Bioautography As a Method For Testing For Antimicrobial Compounds in Noxious Weeds From Alberta
The threat of rising antimicrobial resistance in society makes the discovery of novel antimicrobial compounds more important than ever before. Natural substances, such as bacteria and fungi, are a common source of antimicrobial drugs. Plants offer great potential in this regard, as their potential for containing novel compounds has been underexplored. Noxious weeds in Alberta are of particular interest because their phytochemical composition has not been fully studied, and they have been shown to disrupt soil microbe composition. One of the main hurdles of identifying phytochemicals that have antimicrobial activities is the slow and inefficient extraction and isolation of bioactive compounds. TLC-bioautography aims to simplify the identification of bioactive compounds by coupling the separation and testing of extracts together. This project’s aim is to develop a reliable method of screening plant extracts for antimicrobial compounds using TLC-bioautography. The method was developed using plant extracts known to contain antimicrobial compounds to ensure activity was detectable. The separation of the extracts was optimized on TLC before directly overlying with Mueller-Hinton Agar inoculated with bacteria. Lack of bacterial growth was observed around some spots on the TLC plate, indicating antimicrobial activity. Overall, our results show bioautography has the potential to quickly screen plant extracts for antimicrobial compounds. Having a method that can quickly screen for antimicrobials will help shorten the time it takes to research weeds of interest and isolate new and effective antimicrobials.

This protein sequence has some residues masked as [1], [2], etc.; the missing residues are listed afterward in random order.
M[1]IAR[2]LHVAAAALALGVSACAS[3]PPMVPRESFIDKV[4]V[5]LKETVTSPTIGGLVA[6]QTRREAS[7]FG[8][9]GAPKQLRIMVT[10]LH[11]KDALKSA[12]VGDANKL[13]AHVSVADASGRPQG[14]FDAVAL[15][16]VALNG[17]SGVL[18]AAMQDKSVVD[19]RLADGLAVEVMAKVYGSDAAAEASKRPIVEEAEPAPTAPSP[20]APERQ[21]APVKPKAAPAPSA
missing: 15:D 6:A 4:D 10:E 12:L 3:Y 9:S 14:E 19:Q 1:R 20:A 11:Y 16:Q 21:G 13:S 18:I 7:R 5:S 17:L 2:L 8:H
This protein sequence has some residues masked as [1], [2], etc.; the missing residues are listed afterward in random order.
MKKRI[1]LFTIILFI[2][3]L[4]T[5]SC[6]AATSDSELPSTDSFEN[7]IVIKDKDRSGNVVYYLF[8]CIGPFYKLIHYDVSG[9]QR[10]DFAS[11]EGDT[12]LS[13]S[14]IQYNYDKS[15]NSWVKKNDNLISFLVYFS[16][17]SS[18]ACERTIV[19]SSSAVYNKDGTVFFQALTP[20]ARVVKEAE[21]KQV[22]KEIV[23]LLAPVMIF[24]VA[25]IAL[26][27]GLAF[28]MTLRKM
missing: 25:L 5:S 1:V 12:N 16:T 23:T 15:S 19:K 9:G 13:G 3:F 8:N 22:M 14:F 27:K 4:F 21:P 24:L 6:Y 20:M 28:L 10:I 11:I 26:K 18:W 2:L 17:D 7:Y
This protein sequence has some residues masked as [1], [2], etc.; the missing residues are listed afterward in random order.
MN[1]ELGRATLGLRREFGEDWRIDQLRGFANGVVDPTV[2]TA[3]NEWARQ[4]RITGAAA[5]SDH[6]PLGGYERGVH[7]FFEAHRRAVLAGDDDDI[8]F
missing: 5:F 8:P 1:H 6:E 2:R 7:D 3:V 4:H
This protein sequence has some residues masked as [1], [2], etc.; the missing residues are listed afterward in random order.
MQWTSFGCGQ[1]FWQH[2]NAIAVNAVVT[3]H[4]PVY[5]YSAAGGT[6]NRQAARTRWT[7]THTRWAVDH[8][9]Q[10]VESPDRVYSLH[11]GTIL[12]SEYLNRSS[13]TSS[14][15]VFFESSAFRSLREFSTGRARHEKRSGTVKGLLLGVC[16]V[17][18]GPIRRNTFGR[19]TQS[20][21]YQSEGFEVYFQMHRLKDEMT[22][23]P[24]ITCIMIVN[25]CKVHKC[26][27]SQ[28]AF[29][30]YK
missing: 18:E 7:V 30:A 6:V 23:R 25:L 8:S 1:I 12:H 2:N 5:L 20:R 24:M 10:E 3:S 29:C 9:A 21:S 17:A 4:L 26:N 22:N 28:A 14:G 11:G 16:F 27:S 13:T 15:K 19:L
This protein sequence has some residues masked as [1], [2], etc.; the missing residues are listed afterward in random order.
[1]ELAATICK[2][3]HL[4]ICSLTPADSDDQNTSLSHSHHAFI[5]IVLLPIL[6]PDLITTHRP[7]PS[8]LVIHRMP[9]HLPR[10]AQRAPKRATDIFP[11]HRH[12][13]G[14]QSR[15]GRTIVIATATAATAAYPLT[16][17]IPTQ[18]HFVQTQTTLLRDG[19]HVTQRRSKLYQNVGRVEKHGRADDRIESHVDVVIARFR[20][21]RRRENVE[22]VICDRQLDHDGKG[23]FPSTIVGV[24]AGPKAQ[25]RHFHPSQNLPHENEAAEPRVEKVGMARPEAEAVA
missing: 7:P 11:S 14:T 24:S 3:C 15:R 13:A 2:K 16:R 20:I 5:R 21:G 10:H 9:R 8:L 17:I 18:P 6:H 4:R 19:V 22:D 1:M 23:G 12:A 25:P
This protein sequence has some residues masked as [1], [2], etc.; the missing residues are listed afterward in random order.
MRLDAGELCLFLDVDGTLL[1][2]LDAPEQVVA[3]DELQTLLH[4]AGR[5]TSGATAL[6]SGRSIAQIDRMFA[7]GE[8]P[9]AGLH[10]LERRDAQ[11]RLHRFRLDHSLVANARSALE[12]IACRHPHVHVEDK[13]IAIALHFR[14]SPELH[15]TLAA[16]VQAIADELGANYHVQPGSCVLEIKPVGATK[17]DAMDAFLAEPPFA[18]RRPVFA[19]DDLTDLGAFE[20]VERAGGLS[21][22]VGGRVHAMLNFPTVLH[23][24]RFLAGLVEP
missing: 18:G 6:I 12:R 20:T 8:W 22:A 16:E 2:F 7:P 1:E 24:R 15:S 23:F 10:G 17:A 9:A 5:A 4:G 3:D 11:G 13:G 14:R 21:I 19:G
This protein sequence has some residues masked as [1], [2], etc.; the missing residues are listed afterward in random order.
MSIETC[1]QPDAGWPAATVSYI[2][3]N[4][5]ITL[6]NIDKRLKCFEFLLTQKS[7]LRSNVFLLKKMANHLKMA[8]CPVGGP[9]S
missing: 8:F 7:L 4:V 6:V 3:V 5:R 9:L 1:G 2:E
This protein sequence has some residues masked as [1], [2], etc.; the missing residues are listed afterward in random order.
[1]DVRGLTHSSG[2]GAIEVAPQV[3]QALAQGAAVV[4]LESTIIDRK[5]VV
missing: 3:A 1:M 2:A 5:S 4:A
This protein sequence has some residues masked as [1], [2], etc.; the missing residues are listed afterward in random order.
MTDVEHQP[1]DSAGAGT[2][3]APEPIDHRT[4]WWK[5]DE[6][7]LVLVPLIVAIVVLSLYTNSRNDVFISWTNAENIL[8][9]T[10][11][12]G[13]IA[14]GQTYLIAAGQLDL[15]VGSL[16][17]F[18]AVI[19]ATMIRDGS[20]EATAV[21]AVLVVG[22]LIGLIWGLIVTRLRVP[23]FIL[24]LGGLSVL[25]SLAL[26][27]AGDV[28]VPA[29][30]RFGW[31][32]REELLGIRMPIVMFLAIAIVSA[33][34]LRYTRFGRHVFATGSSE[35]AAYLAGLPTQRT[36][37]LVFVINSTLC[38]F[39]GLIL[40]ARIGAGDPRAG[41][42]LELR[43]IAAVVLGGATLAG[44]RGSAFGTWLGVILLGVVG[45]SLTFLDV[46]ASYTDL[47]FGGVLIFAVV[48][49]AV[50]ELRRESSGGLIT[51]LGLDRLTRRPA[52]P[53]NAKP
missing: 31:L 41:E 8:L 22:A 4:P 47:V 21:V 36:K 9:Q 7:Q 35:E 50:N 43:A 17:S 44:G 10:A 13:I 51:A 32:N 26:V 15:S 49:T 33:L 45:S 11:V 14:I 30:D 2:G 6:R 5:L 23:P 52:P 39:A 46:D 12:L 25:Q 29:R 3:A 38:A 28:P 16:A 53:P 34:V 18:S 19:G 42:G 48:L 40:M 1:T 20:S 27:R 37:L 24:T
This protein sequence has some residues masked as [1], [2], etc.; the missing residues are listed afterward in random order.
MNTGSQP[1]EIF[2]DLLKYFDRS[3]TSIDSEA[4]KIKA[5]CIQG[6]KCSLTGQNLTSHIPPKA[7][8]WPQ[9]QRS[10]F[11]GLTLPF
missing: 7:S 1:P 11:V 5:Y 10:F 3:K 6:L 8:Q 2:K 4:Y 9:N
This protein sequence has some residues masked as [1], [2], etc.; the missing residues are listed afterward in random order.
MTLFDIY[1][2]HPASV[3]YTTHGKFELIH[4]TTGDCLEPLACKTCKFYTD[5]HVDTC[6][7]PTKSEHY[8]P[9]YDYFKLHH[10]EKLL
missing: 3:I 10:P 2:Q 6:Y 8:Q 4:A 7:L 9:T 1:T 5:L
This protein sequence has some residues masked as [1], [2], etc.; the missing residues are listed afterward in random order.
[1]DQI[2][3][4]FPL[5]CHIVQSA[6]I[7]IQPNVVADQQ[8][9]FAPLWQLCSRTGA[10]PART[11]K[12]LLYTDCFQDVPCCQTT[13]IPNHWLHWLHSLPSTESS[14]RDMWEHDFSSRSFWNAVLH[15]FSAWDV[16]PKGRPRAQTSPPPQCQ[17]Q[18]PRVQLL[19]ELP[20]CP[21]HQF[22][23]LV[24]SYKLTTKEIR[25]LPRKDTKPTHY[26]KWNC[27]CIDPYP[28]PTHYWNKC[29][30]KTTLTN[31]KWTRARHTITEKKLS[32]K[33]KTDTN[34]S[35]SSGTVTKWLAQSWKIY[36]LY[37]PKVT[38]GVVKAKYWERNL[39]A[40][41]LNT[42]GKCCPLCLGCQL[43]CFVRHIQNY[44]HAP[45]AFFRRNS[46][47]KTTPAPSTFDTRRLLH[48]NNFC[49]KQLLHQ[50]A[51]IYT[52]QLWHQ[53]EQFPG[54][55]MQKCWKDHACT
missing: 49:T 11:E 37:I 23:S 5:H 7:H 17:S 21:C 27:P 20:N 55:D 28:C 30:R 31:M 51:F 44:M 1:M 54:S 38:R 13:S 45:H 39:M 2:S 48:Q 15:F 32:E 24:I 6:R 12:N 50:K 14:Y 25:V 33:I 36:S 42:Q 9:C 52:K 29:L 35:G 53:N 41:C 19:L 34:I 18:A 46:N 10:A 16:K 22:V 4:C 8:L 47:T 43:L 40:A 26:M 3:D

Department: Biological Sciences
Faculty Mentors: Dr. Kimberley Harcombe and Dr. Tina Bott
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